The results of the current study and comparison of similar inputs from last year’s study indicate that the L&D leaders have been able to maintain their focus on aligning the function to business strategy and building/upgrading skills across functions in the organization. To compete with the ongoing disruption, having a high-impact workplace learning culture is a necessity. “A culture should be built on the pivot of allowing people to make decisions fast, be agile, be truly courageous to navigate complexities, drive change, take risks, and still manage to inspire people to achieve something successful,” says Shalu Manan, Global Capability Leader - Shared Services, Genpact.
Through the research, it was found that building or improving a learning culture requires involvement of the key stakeholders and HR leaders, and the L&D team can drive a high-impact workplace learning culture by formalizing continuous and informal learning, upskilling the existing workforce, and aligning learning with business goals. Prashant Khullar, CHRO, Mahindra Holidays and Resorts India Limited, shares, “There is enormous ownership that lays on business, L&D and HR leaders in fostering a culture of learning. Business leaders being the end customer, provide the core purpose of initiating any learning events. Their involvement in the design & delivery process helps in bringing “Floor Expertise” to “Classroom”. HR leaders facilitate the learning culture through potential assessments and potential mapping. L&D leaders bring in the solution expertise, customized to the audience.”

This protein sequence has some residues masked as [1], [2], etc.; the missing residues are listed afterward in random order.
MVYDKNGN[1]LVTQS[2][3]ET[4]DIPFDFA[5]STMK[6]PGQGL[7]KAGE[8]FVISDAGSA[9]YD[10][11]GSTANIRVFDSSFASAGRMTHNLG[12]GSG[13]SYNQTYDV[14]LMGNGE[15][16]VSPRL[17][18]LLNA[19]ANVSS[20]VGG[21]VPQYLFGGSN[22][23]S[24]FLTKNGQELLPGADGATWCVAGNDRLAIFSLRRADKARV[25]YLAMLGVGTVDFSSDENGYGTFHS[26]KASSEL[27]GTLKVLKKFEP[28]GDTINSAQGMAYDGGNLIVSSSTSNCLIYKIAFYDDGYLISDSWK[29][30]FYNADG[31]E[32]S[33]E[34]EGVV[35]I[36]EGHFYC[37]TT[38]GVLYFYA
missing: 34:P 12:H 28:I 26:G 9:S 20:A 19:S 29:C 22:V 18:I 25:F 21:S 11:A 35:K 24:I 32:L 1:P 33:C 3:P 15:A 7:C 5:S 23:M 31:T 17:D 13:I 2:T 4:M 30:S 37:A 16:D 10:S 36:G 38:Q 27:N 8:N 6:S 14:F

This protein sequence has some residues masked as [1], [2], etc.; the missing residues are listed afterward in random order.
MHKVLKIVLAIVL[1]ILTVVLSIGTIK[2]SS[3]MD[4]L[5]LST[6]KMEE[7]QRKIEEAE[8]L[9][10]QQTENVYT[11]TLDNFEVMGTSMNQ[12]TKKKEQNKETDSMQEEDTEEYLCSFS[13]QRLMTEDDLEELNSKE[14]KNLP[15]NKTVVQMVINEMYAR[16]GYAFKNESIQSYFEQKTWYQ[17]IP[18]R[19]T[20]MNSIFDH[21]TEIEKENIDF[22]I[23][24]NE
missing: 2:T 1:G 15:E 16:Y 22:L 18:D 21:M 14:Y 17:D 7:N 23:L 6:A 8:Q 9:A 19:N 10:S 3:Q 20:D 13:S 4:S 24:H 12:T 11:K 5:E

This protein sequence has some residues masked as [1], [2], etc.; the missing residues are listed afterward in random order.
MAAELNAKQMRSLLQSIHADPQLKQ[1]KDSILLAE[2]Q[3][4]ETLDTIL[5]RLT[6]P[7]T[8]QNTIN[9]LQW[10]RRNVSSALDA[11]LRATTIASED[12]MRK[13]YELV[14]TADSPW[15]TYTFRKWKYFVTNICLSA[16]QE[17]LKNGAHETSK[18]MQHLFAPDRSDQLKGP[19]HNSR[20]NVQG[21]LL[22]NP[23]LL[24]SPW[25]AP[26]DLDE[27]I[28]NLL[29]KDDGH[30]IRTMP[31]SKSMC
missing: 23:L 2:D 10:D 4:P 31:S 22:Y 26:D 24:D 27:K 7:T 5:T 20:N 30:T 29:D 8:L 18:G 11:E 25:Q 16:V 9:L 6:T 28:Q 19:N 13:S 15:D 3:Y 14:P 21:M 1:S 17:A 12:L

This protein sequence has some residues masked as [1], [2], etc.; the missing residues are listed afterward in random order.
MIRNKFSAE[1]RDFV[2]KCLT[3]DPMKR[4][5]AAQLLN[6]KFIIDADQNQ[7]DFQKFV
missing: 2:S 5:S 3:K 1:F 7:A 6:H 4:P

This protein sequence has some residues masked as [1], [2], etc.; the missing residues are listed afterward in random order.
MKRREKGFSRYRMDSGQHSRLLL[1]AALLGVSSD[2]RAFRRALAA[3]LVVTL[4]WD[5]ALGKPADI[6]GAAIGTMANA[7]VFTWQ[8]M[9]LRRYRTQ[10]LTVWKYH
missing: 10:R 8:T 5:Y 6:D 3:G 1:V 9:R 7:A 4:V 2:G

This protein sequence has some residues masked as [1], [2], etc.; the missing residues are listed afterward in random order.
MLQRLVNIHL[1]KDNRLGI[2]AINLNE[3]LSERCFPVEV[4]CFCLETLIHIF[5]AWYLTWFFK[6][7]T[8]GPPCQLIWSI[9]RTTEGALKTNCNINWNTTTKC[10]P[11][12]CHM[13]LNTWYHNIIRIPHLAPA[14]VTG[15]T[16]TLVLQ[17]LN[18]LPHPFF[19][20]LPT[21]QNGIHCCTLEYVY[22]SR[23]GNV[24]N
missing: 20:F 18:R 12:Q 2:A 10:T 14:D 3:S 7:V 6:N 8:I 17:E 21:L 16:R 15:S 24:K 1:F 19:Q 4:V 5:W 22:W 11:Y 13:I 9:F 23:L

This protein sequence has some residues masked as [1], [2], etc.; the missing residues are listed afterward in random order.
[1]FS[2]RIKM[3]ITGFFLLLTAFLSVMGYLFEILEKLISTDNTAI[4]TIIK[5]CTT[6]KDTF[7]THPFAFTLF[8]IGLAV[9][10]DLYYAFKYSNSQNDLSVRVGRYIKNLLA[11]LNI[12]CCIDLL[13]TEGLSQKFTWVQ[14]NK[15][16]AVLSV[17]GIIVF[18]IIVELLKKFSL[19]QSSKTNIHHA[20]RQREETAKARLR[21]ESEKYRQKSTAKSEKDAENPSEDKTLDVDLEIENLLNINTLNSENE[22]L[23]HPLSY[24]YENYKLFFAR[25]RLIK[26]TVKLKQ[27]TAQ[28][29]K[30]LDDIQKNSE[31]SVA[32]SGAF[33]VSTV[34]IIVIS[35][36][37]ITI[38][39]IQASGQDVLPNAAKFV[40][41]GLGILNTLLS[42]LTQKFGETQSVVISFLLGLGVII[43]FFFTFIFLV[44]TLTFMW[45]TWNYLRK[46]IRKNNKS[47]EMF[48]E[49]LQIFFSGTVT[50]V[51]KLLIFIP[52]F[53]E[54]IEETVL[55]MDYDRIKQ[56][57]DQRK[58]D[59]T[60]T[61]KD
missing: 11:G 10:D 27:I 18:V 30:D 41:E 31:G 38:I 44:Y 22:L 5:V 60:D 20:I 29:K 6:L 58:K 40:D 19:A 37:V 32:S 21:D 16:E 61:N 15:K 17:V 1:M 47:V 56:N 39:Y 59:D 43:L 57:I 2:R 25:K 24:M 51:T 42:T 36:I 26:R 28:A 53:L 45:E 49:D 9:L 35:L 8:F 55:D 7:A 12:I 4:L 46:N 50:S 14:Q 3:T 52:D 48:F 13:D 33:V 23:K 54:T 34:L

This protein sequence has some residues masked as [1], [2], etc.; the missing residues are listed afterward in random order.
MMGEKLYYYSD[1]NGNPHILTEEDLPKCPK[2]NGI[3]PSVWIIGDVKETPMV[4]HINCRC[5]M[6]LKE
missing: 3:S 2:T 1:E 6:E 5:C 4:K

The other key learning that was derived from this research was that a high-impact learning culture is sustainable until employees are empowered to take charge of their own learning. Goutami Dutt, Head of Learning and Development and HRBP, OLX India says, “Do not to try to push people to learn. Create a pull so attractive and so much for them that if they come, you have done a good job. Today’s generation has a complete belief that if it is good for them, they will go. Provide the right value and you are doing the right thing that will benefit the employee and help create a sustainable high-impact workplace learning environment.”